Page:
It’s a good reminder of the important role nonprofits play in the realm of consumer activism.
A few years ago, I decided to stop buying leather shoes. After all, I reasoned, I’m a vegetarian (well, actually, a “fishetarian,” since I do occasionally eat fish), and it would be inconsistent to reject beef but still buy leather products. So, on a trip to New York a couple years ago, I went on a minor shopping spree at Moo Shoes and purchased several vegan pairs, among them, a pair of black Mary Janes made by the Earth shoe company.
Fast-forward to this week, when I came across this long but interesting blog post highlighting the contradiction between the vegan ethos of nonexploitation and the fact that most shoes, leather-free or not, are made in Asian factories whose labor standards are waaaaay lax compared with those of the first world. Granted, many of the employees in those factories are no doubt thankful for their jobs, but their working conditions would probably give many Western consumers pause.
The post also makes several criticisms of Earth, including the fact that the interiors of the company’s shoes feature the image of the American flag—which I actually remember seeing in the store and thinking, “Oh, cool, these were made domestically”—but with the words “Designed in USA” in very small type under Old Glory. At that point I had to stop reading and grab my shoes to see for myself. Yup. Not made in U.S.A. Designed in U.S.A. Pretty cheeky, huh?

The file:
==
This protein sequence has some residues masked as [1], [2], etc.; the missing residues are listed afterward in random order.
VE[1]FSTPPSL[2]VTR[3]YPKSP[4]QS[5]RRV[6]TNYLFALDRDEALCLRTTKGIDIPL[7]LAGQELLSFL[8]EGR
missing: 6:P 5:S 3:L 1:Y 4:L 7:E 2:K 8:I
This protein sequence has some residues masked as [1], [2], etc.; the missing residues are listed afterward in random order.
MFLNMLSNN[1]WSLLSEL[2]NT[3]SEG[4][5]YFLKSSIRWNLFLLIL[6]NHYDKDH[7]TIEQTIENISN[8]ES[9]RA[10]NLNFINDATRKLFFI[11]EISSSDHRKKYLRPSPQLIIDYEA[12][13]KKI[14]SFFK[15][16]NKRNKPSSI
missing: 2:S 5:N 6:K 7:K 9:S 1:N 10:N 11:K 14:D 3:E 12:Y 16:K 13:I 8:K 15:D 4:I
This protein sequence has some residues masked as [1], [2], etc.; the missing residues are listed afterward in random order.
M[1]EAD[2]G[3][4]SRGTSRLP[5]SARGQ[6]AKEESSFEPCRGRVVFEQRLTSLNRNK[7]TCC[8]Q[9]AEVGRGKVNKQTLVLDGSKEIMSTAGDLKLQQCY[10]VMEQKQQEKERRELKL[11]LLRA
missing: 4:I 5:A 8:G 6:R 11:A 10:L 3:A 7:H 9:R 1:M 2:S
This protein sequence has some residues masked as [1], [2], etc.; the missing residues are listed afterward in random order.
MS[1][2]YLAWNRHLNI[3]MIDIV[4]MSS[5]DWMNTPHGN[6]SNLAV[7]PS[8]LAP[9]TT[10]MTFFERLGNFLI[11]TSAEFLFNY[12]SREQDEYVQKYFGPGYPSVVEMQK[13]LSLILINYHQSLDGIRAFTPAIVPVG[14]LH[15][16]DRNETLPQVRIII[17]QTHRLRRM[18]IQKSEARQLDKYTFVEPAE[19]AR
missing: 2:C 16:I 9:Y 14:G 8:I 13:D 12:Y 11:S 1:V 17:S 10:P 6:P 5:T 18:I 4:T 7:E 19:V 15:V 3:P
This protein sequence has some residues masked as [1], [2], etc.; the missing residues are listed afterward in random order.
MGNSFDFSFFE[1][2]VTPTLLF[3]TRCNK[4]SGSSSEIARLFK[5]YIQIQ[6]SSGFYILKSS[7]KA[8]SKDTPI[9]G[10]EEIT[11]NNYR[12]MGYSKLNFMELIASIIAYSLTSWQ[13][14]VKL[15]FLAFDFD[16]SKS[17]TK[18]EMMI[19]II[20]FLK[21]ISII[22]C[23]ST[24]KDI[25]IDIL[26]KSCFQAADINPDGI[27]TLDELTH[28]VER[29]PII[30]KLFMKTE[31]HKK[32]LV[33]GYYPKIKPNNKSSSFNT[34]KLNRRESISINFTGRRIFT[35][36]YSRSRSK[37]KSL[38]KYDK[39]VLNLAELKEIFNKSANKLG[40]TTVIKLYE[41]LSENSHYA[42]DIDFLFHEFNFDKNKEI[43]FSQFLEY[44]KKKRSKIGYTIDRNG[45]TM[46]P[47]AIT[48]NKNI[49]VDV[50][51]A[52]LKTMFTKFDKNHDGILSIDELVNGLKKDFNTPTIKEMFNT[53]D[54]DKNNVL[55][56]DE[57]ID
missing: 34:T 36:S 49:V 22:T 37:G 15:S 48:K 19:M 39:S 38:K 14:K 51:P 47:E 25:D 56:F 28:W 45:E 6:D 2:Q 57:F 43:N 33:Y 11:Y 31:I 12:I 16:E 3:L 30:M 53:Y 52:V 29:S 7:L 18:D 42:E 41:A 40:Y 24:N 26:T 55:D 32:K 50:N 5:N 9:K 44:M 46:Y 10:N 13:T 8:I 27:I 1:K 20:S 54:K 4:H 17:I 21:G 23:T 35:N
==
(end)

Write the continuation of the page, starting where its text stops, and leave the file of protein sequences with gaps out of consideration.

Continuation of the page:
And also somewhat bizarre, given that the Our Company page of Earth’s website is very up front about the fact that its shoes are made in China. It even casts that as a good thing, because it means better value for the consumer. As for labor conditions in the factories, “Family members and executives go there frequently
to watch operations and working conditions.... The factory and offices are up to par
with many US plants, and our workers enjoy a lifestyle above Asian
standards.... In short, Earth, and other US companies operating in China’s
special industrial zones, have created a new life for Chinese workers.
We are pushing the envelope and raising the bar; fighting for better
living and a better environment. We have and will continue to influence
changes to improve people’s quality of life everywhere on Earth.”
As I read those words, I could feel my skepticism hackles raising. From what I’ve read about these special manufacturing zones, they represent a complicated web of contractors, subcontractors, and go-betweens. Orders can float from factory to factory, and oftentimes companies don't even know which facility is making their goods.
Luckily, there is another way: third-party certifiers such as Social Accountability International and Verité, which work with companies to ensure that the workers producing their goods are treated ethically.
So here’s the message I emailed to Earth a couple days ago (no response yet; I’ll let you know if/when I hear back):
I was just reading the Our Company page on your site, and my interest was piqued by your words on China. You say, “Family members and executives go there frequently to watch operations and working conditions.”